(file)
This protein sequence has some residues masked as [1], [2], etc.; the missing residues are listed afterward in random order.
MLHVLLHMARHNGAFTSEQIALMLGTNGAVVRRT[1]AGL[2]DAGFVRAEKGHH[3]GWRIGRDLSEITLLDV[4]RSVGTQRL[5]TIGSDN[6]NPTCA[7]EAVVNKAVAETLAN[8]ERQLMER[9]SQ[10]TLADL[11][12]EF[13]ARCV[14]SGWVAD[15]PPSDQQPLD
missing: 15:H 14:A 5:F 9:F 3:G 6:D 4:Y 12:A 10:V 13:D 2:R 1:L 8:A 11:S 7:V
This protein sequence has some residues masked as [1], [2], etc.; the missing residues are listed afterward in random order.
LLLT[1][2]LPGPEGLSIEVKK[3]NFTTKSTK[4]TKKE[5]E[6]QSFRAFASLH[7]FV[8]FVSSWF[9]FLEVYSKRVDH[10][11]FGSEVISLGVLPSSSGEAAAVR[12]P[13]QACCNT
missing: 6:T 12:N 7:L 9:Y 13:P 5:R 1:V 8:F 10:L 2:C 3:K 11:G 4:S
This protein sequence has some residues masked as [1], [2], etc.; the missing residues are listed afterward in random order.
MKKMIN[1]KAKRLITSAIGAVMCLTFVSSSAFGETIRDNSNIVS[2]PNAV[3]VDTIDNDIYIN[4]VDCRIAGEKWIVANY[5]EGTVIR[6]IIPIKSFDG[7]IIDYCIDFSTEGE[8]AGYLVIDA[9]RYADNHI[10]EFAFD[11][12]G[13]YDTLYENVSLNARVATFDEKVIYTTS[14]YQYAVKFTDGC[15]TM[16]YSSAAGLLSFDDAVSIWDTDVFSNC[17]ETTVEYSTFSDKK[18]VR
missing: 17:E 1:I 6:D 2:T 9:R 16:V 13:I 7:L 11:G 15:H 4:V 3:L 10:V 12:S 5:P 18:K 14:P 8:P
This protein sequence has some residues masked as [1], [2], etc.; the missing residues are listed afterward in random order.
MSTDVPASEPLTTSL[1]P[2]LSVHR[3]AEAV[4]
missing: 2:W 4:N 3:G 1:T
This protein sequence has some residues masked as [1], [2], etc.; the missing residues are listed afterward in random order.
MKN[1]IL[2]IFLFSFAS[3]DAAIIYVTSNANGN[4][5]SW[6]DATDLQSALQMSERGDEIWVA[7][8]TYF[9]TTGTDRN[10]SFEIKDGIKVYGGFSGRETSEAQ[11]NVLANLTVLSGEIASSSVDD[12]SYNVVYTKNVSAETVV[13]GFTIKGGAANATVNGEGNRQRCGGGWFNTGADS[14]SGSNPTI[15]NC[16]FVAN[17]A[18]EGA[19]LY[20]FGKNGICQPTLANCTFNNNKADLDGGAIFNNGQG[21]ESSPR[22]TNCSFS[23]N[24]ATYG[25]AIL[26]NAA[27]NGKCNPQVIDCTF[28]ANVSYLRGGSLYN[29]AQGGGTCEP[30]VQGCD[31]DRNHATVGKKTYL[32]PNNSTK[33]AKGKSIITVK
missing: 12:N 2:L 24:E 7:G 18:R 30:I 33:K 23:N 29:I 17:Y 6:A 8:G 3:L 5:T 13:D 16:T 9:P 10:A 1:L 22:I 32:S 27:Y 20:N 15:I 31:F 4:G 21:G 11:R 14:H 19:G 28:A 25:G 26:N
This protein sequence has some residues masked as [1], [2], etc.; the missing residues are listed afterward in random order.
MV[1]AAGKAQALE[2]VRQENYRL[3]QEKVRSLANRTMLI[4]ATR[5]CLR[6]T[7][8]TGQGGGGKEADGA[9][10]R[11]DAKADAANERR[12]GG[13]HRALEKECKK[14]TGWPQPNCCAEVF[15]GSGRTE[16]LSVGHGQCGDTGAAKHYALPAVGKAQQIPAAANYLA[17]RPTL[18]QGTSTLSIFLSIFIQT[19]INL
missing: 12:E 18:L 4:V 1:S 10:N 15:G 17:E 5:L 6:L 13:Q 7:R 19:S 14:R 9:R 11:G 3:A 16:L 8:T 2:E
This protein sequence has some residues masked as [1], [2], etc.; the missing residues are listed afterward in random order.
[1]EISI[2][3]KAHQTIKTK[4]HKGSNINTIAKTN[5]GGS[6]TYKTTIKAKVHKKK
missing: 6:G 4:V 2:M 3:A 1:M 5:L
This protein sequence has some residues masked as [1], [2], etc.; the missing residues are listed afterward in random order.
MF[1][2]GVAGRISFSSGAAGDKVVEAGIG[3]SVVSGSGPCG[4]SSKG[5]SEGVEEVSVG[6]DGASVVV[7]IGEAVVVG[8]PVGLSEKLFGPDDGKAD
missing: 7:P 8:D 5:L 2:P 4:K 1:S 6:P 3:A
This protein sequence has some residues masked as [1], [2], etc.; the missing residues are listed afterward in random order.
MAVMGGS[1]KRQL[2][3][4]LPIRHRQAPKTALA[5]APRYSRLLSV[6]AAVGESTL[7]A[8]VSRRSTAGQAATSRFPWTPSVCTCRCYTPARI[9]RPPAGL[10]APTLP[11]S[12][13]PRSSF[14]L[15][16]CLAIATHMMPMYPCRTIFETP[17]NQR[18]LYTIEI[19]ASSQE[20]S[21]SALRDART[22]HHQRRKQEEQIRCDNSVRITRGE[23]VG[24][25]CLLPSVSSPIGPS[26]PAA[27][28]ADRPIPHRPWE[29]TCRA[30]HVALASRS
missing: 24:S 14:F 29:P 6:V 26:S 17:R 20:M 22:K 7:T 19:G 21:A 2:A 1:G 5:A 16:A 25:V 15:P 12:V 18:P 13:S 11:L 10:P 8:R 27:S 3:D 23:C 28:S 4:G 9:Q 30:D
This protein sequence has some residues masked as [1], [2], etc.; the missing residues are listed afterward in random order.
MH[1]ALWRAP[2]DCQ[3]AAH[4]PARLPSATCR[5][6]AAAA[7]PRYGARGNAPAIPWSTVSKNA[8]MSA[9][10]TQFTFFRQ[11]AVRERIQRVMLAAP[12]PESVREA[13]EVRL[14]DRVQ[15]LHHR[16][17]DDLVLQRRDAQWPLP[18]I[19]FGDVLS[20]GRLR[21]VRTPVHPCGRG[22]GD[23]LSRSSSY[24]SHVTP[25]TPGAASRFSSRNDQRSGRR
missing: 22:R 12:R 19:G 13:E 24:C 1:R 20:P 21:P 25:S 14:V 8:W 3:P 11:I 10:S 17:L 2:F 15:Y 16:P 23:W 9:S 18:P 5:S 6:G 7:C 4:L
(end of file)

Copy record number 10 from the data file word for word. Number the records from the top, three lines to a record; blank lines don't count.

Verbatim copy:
This protein sequence has some residues masked as [1], [2], etc.; the missing residues are listed afterward in random order.
MH[1]ALWRAP[2]DCQ[3]AAH[4]PARLPSATCR[5][6]AAAA[7]PRYGARGNAPAIPWSTVSKNA[8]MSA[9][10]TQFTFFRQ[11]AVRERIQRVMLAAP[12]PESVREA[13]EVRL[14]DRVQ[15]LHHR[16][17]DDLVLQRRDAQWPLP[18]I[19]FGDVLS[20]GRLR[21]VRTPVHPCGRG[22]GD[23]LSRSSSY[24]SHVTP[25]TPGAASRFSSRNDQRSGRR
missing: 22:R 12:R 19:G 13:E 24:C 1:R 20:P 21:P 25:S 14:V 8:W 3:P 11:I 10:S 17:L 2:F 15:Y 16:P 23:W 9:S 18:P 5:S 6:G 7:C 4:L